As a hub for the Linked Learning movement, the Alliance offers research, stories, and tools that help people understand the impact of Linked Learning and implement this approach at high levels of quality.
Full realization of the Linked Learning approach requires the support of a coherent set of school district human resource and student enrollment policies as well as infrastructure for work-based learning placements. Leaders in the nine demonstration districts identified the key district-specific implementation strategies below as crucial to establishing and sustaining Linked Learning.
This sixth-year evaluation of the California Linked Learning District Initiative offers findings on student high school graduation and college eligibility. It also examines districts’ progress in expanding pathway access and ensuring equity, looking at patterns in student enrollment and persistence in pathways. Finally, it explores the influence of regional expansion efforts on districts’ progress in developing work-based learning systems, their relationships with postsecondary institutions, and their plans for expanding and sustaining Linked Learning while maintaining pathway quality and fidelity. Lessons gained from the experiences of the nine initiative districts are highly instructive for new regional collaborations that are just beginning to engage with or scale up Linked Learning.
SRI’s evaluation of the California Community College Linked Learning Initiative (CCCLLI) addressed implementation issues and institutional and student outcomes work by three community colleges and partnering K–12 districts to use the Linked Learning approach (e.g., transitional support strategies, align high school and college career pathway programs of study, enhance student support services) to improve college transitions and success. Each college created pathways in different industry sectors and built on its own programmatic strengths.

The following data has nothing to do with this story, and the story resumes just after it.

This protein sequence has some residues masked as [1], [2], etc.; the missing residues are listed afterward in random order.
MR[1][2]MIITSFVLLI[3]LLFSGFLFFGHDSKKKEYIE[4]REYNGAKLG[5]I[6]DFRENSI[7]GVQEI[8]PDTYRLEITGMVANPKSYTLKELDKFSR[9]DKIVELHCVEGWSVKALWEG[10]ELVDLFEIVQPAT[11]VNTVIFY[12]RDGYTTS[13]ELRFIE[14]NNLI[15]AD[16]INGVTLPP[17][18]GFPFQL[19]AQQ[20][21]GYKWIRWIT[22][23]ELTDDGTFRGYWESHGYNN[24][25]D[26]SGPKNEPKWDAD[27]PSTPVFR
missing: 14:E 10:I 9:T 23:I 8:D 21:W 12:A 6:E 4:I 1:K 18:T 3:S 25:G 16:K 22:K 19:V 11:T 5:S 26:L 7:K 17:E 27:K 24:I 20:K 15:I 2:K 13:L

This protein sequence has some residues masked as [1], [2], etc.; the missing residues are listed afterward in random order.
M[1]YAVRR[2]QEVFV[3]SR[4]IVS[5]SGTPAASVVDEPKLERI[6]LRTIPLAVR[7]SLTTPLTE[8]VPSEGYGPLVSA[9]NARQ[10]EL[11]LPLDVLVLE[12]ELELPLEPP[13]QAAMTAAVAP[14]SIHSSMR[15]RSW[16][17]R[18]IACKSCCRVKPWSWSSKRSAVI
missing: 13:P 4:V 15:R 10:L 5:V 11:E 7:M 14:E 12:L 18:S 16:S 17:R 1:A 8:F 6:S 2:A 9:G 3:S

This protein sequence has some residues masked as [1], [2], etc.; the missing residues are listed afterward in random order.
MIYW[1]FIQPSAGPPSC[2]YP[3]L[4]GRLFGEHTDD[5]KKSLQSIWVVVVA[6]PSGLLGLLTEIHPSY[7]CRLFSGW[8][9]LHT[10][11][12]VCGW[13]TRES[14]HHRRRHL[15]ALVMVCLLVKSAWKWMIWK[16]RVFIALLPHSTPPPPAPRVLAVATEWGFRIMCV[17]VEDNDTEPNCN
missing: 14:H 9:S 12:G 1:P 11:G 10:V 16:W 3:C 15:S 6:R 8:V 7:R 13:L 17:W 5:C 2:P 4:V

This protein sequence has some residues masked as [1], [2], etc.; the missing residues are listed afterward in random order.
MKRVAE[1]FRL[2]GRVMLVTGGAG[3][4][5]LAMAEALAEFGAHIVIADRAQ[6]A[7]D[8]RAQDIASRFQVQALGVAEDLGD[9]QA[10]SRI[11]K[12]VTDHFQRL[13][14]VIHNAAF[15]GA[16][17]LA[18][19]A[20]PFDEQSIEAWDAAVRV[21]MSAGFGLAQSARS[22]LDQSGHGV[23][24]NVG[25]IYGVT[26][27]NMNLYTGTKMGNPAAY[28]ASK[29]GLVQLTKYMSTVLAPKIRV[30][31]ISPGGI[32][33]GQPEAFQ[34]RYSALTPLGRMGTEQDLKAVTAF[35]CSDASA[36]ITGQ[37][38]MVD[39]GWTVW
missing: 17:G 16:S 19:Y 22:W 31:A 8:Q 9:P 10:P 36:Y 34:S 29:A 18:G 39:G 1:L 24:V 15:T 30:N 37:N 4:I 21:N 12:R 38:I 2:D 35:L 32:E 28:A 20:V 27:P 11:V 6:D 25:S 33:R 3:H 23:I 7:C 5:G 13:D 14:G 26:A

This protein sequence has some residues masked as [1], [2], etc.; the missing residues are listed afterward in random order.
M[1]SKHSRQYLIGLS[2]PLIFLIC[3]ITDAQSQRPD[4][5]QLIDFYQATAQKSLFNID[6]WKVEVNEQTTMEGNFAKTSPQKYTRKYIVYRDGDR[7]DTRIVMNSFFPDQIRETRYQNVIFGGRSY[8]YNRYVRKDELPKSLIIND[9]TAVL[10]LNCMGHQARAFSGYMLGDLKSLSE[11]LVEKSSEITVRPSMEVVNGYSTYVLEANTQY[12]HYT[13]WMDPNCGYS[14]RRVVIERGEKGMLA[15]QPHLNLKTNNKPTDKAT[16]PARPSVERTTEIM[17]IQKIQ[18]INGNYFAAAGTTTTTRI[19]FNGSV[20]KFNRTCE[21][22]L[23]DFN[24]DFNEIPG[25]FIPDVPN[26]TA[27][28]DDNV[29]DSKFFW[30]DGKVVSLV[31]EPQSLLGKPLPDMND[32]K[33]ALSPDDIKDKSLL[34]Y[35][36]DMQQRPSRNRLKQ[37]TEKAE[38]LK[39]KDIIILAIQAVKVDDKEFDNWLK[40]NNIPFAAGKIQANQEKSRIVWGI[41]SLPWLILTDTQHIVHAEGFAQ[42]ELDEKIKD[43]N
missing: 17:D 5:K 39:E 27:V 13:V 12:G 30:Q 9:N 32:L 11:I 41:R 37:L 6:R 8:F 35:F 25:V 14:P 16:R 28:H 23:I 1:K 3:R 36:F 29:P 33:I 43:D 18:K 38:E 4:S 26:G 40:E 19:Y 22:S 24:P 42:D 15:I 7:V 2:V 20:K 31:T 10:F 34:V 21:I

Developing principals’ knowledge and capacity to lead high-quality programs is critical to the long-term success of Linked Learning. However, it can be a challenge for district leaders to determine how to provide resources to support principal learning.
This brief identifies five lessons for district leaders that are drawn from a series of Linked Learning principal meetings that occurred within one district. The authors show how particular features of the meetings contributed to principals’ learning and afforded opportunities for the district to act strategically to better assist their principals.
This brief is part of SCOPE's Professional Learning for Linked Learning Series.
All Linked Learning pathway teachers need to understand the specific knowledge and skills students will need to perform industry-sector jobs. However, not all pathway teachers have this knowledge, nor do they always know how particular discipline content is used within an industry.
In the brief, "The District Office as a Site for Work-Based Learning," Ann Jaquith and Jamie Johnston describe an approach to teachers’ professional learning that can develop and/or enrich the distinctive aspects of Linked Learning pathways. Drawing from ongoing work in California’s Montebello Unified School District (MUSD), the authors show how district and school leaders can help core teachers better understand career-relevant knowledge and skills, and encourage CTE teachers to collaborate with their colleagues.
This brief describes how a graduate profile can be utilized in Linked Learning pathways as a multi-faceted strategy for bringing coherence, clarity, and focus to practitioners and leaders at all levels of the system. Used strategically, the graduate profile can help in aligning school practices, district goals, state policies, and national standards.
By combining academic and technical instruction, Linked Learning has proven to be a powerful approach to education—creating a relevant and engaging learning environment and, most importantly, preparing students with the range of 21st Century skills needed for success in college and career.
Despite the known benefits of Linked Learning, negative perceptions about career and technical education still exist. Shifting to this new paradigm requires more than redesigning school structures to incorporate Linked Learning pathways and legislating policies that provide needed resources. It also requires societal shifts in attitudes and beliefs.
This brief offers recommendations for classroom practices that will enable the effective integration of core academic and career technical subjects that can truly prepare students for college and career.